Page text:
In general, racial and ethnic minorities can face extra difficulties when it comes to accessing oral health care in the United States. When it comes to AAPI populations, individuals’ time spent in the United States is the strongest predictor of whether or not they’ve recently visited the dentist. Native-born and long-time residents are more likely to visit the dentist than recent immigrants for three reasons:

  • They’ve likely had more experience with the U.S. health care system. Outside the U.S., dental and medical are often both covered through the same insurance system and may even be available within a single medical center. New immigrants face a learning curve navigating the U.S. system.
  • They’re likely more comfortable communicating in English. Language barriers can make it difficult to find dental insurance, understand coverage and communicate with a dentist.
  • They’re likely wealthier than recent immigrants, so they have an easier time accessing and affording care. Wealth increases for immigrants of all races as the time they spend in the U.S. increases.

These may seem like issues that can only be solved by time, but dental insurance can help to address them. Dental insurance:

  • Assists employees in understanding the care they need by making diagnostic and preventive care available at no cost or low-cost
  • Reduces employees’ out-of-pocket costs with contracted rates at in-network dentists and cost sharing
  • Helps to bridge language and experience gaps with written material in multiple languages and in-person interpretation

How can I support my AAPI employees?

When it comes to supporting AAPI employees, actions are more important than words. Offer resources that help them get the care they need and alert them to the existence of these resources. If employees are unfamiliar with insurance or dental care systems, they may not know what they need!

If you have a large population of AAPI employees with limited English proficiency, consider providing materials (such as benefits highlight sheets) in their native languages to help them understand their coverage. Delta Dental can provide translations of these essential documents for you to distribute. Just talk to your account manager.

What resources does Delta Dental offer to its AAPI members?

Language barriers can be a major impediment to effectively communicating with a dentist and getting needed care. Approximately 77% of AAPI families speak non-English languages at home. The most common AAPI languages in the United States are:

  • Chinese
  • Tagalog
  • Vietnamese
  • Korean
  • Hindi and Urdu

Delta Dental offers resources and tools to all of its members that may be especially useful to your AAPI employees and their families, including:

  • The Language Assistance Program (LAP). The LAP is a free service that employees can use to get professional interpretive services for their non-English needs. This includes phone assistance, written materials and more, including an in-person interpreter when given 72 hours’ notice.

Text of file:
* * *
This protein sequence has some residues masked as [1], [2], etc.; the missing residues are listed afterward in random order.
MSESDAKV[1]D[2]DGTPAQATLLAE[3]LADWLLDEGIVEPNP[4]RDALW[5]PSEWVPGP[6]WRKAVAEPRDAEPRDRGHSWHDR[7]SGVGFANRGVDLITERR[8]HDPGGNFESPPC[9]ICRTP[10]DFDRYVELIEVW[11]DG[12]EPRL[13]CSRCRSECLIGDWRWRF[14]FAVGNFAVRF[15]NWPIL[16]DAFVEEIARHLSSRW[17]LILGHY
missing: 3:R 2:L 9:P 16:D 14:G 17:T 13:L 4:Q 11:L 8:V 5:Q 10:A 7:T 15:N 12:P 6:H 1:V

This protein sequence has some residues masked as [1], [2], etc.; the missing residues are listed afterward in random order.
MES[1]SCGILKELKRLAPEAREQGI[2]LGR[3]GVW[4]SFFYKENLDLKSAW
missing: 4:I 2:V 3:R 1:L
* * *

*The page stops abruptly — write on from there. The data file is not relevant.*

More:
• The Find a Dentist tool. Employees can use Delta Dental’s online directory to locate dentists who fit their specific needs. They can search by distance and specialty or search by languages spoken (such as Chinese or Tagalog) and accessibility features.

May is AAPI Heritage Month, but there’s no bad time for considering your employee’s dental care needs. Offering quality benefits like dental insurance is a great way to support the health of your AAPI employees, their families and everyone else on your staff, too.

You can now pair VSP vision coverage with your Small Business Program plan

Insurance coverage can be complicated, but Delta Dental is making it simpler. You can now get Delta Dental’s Small Business Program (SBP) dental plans and VSP® vision plans together. That means industry-leading vision and dental coverage are now available conveniently paired together with a single itemized invoice.

These new vision plans feature comprehensive coverage on VSP’s nationwide network. They’re available in the same three-level structure as SBP dental plans (Deluxe, Advantage and Core), so you don’t have to worry about learning a new system and explaining it to your employees. Benefits vary by level, but every vision plan includes:

  • Coverage for an annual eye exam and lenses
  • A frame or contact lens allowance (contact lenses are available in place of lenses and frames)
  • Access to VSP’s nationwide network

When you pair VSP vision coverage with a Delta Dental SBP plan administered by Allied Administrators, you make billing simpler for you and getting care simpler for your employees. If you want to learn more or get a quote, visit our Sales Contact page. It’s easy to see that’s a win-win.